Concerns on campus: Listen to students for change

Mia Adduci, Contributing Writer

As we progress through the semester, students have a greater sense of what they want to see changed throughout the university community. After interviewing members of the student body across campus, university students expressed concerns about parking, accessibility and conflict mitigation.

Sophomore national security major Anna Schleck said that the school needs more parking for residential students and a better system for removing cars from North Campus during weekend events. Schleck also said that potentially increasing the size of the North Campus parking lot could in turn reduce some of the overcrowding in other campus lots.

On the subject of academics at the university, Schleck said that it would be beneficial for program chairs to be more accessible to all students campuswide, saying “the changes that they make affect student lives and their degree paths.” Considering that many people attend smaller campuses for more individualized assistance, the expectation is for program chairs to be figures that can be reachable by the students that they are working to assist.

Similarly, forensic psychology sophomore Victoria Brennan said that when seeking to undergo the scheduling process, her advisor was not listed to be contacted under the Navigate platform. She mentions how “Navigate is one of the main ways that the school says to make meetings, but how if they aren’t listed?” This is yet another instance highlighting students feeling underwhelmed by the accessibility of their superiors.

Natalie Matarazzo, a freshman psychology major, spoke up about her concerns surrounding the accessibility of campus. She said, “some ramps are very steep and there is a protocol for every inch of height of a step, the ramp has to be ‘x’ feet long and I think some ramps don’t meet that.” Current Americans with Disabilities Act requirements for ramps are very specific, and individuals using them on campus are sensing that the ramps feel as if they may be off from these measures.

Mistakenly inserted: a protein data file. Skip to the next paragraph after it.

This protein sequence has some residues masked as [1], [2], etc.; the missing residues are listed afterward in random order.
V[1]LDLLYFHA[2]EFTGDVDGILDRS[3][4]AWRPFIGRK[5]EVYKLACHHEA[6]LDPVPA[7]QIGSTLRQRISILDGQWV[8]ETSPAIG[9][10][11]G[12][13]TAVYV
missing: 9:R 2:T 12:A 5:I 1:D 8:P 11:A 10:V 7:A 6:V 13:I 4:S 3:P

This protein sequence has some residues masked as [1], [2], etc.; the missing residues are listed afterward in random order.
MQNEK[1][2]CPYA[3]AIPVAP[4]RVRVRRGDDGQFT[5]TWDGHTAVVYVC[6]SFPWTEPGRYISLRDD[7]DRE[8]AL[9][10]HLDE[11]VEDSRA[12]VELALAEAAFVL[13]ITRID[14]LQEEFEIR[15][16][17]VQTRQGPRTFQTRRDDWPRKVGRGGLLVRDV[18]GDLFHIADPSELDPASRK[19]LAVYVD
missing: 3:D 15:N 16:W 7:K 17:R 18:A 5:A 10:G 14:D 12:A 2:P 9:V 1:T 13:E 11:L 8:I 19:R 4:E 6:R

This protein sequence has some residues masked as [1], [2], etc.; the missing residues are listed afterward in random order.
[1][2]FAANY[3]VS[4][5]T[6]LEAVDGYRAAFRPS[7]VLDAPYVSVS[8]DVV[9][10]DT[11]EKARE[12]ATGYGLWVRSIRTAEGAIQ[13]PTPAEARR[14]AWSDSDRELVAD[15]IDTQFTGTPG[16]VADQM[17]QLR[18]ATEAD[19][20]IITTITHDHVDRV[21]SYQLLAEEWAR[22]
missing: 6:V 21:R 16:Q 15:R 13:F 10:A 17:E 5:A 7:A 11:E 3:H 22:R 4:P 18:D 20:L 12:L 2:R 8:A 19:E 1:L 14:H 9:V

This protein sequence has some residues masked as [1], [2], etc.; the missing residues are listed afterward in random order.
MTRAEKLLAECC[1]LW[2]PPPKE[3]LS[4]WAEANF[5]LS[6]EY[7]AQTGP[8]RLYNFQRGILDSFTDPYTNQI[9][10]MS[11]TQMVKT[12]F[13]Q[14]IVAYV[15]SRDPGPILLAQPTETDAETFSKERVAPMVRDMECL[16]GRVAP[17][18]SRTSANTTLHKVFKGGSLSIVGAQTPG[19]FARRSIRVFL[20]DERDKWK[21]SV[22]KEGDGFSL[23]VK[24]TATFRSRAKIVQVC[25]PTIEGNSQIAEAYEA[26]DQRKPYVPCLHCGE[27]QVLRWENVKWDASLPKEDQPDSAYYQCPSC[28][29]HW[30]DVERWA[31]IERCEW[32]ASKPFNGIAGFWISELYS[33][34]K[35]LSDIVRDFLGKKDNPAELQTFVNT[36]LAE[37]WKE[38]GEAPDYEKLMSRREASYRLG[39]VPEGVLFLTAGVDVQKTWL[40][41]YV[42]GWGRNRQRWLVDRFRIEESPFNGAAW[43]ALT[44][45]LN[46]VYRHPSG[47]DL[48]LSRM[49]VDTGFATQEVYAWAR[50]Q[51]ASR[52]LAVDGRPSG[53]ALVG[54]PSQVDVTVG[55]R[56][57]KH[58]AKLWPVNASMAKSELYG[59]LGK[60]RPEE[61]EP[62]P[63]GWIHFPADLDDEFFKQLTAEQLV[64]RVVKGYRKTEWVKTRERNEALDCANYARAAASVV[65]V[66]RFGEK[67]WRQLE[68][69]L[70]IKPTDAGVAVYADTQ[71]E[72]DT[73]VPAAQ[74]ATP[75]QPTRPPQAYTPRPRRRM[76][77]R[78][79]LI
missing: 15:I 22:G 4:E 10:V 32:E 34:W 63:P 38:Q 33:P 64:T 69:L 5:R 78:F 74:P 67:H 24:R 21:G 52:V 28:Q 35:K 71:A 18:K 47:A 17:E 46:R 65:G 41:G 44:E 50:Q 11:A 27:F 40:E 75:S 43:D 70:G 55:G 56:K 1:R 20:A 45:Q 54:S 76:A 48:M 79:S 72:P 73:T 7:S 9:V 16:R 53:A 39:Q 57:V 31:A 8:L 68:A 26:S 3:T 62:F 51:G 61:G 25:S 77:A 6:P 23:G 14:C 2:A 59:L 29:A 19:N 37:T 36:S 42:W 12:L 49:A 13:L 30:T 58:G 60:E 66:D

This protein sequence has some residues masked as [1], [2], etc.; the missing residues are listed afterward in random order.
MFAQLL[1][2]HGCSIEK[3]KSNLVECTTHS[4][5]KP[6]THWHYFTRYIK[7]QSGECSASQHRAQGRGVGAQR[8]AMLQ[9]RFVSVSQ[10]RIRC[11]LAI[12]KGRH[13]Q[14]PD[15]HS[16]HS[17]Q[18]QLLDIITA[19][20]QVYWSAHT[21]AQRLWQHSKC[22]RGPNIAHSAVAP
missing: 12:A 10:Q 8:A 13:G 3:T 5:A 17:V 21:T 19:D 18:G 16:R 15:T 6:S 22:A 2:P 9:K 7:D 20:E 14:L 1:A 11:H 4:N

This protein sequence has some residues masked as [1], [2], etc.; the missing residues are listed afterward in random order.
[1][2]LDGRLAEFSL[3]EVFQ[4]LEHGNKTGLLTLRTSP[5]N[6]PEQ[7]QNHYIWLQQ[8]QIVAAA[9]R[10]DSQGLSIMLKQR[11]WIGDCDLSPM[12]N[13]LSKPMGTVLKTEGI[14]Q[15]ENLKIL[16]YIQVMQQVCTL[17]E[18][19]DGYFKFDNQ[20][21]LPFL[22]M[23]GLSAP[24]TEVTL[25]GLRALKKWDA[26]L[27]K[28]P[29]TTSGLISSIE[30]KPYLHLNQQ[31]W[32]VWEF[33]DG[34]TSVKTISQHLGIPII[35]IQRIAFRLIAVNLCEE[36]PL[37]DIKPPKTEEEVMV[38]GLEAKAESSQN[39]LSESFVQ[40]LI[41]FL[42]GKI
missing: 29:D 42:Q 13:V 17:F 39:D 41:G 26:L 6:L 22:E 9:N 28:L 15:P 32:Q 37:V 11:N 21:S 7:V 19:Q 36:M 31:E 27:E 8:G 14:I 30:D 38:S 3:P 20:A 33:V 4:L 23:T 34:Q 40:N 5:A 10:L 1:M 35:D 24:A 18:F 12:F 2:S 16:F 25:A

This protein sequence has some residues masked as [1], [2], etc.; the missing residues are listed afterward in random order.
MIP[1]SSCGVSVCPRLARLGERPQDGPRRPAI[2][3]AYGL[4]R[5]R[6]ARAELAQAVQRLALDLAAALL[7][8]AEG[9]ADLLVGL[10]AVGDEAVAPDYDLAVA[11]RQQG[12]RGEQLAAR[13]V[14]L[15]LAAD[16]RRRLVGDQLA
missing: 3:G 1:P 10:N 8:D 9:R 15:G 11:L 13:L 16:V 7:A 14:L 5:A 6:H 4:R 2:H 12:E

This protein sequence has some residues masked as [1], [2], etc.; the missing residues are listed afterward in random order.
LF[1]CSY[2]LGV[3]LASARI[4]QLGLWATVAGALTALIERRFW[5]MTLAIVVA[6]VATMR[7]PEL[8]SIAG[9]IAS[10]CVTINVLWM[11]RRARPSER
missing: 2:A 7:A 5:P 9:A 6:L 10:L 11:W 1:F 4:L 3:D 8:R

Matarazzo also said that “the school also needs to be aware that although they put in door access buttons, half of them don’t work.”

Her concerns, alongside any other of this nature, can be directed to the university’s Accessibility Resource Center (ARC). These improvements could also make the campus more enticing to those contemplating future enrollment, as being inclusively equipped allows for more widespread comfort across a more diverse student population.

Jacqueline Mindlin, a health sciences freshman, said that “the school should improve its ability to be proactive instead of reactive.” The approaches that the university takes when conflict arises on campus leaves an impact on witnessing students, and Mindlin has begun to speak up on how the choices made by the school have rubbed students the wrong way.

Student comfort and satisfaction are a large part of university life. These voices, along with others, can shine light on the ways that the school can work to ease the activity of day-to-day life as a student navigating campus.